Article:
The colors of water

Water - say it is colorless. Then why have so beckons perfect turquoise waters off the Maldives and repels sullen grayness water during a storm?

What color is the water? This question is asked not only children but also adults, and the answer is - the water has no color. It is transparent and clear. But whether it is the correct answer?

Take a look at this lovely glass of water. Apart from fish, the water is colorless, right? No not like this. Water has a color, a human eye is not given to catch it.

To see the true color of the water, we have to look at the big pond.

This can be done in a scientific way, but the human eye can see the rainbow color of the water under the right conditions.

You've already guessed what kind of color? Yes, it is blue, light blue or turquoise. Now, think about why you came to mind this color? Because it reflects the sky on the surface of a large body of water such as the sea?

But when the day is overcast, why the color remains the same or even more saturated?

It is true that the reflection of light affects the color of the water, but only when the surface is practically immobile. This photo was taken in Los Cabos, Mexico, and it demonstrates a calm and serene sea - the blue. Red - a reflection, not the color of water.

The brightness of the color depends on the angle at which we are looking for water, which is called scientific language setting angle. In simple terms, it depends on how many degrees you are remote from the water. The higher the angle, the blue water due to reflection. And all because the reflectivity of the water is higher in direct relation to the angle of installation. Water may be reflective quickly under these conditions.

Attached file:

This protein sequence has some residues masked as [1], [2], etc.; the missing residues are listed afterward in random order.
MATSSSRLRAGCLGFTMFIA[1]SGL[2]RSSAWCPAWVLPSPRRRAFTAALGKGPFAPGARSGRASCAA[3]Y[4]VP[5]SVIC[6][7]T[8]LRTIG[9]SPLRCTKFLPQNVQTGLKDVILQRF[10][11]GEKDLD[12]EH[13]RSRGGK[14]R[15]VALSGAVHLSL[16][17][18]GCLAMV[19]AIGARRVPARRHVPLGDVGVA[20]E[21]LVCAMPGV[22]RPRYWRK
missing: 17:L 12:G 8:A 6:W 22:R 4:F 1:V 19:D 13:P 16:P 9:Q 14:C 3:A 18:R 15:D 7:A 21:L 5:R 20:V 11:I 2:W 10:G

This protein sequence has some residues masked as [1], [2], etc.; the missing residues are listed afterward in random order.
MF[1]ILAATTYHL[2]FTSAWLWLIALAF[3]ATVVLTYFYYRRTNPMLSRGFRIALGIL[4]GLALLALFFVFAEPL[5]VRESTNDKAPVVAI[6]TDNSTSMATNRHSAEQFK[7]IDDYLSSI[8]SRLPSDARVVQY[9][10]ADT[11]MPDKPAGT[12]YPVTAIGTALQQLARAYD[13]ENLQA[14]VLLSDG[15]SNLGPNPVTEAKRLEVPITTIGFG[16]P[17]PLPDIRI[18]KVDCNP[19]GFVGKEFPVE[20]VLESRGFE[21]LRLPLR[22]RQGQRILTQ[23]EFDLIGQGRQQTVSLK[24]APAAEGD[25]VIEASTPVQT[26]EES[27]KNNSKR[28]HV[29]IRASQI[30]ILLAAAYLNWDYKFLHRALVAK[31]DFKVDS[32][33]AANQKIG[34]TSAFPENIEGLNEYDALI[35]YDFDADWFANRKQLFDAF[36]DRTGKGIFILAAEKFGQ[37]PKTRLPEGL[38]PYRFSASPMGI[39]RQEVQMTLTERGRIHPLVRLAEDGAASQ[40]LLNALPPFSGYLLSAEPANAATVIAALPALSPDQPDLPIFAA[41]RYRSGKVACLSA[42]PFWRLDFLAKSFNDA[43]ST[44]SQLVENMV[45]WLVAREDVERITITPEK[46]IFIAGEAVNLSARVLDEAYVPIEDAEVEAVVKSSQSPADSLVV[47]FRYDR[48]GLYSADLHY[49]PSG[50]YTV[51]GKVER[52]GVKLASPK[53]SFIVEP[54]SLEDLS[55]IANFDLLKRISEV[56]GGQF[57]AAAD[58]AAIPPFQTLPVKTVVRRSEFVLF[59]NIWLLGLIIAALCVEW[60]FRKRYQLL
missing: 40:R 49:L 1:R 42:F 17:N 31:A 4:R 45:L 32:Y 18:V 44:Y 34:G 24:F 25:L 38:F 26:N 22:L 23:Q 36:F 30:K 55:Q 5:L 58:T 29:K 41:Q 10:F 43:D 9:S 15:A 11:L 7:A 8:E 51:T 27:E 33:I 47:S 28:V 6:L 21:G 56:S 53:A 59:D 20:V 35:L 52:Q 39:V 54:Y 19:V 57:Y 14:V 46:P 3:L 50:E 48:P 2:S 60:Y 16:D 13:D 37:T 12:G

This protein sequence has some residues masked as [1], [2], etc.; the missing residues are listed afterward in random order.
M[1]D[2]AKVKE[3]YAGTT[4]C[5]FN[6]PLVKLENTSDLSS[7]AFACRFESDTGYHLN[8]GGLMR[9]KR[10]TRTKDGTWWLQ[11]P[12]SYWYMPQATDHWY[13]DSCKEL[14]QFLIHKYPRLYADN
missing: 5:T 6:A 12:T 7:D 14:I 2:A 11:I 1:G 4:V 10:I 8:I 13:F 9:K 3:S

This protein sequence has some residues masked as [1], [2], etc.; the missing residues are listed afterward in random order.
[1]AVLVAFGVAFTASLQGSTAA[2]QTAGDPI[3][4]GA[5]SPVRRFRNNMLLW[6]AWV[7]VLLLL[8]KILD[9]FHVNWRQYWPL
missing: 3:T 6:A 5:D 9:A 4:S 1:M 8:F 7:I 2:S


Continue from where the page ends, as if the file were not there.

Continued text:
Of course, that is in the water plays an important role in its color. These salt lakes full of algae USA. Pink algae. No, it is not true that the water level is so low pH value, when flamingos tried to land there, then simply vanished. Throughout the "blame" a large amount of algae Dunaliella salina.

Usually algae associated with the color green, and it is, of course, changes the color of the water. But it can be done and a person. Chicagoans often change the color of the water in its river green St. Patrick's Day.

The greatness of the deep blue sea at Montserrat. Most of the color comes from the depth of the water, and does not reflect on the surface of the sun. White sunbeams contain all colors in the spectrum. The water absorbs the color, but some of them it absorbs better than others. But this requires the "Company". In other words, take a cup of sea water, and it will seem transparent, but should pour it back into the sea, and she will join the endless molecules H2O, becoming blue.

Sea water also can absorb infrared light, but because the sea is not red. However, water is not very good at absorbing blue color so that the color is transmitted through the water. Since it is not absorbed, we believe the water blue.

Yes, this principle also applies to the sky and the blue.

Ferries off the coast of the Maldives in the sea, among its many colors. If you've ever been in the pool with whitewashed sides and bottom, you have noticed that the water seems to turquoise. Even if there is no light that can be reflected.

So it's all about the outside world - the best water color can be seen from above. And this beautiful picture shows this well.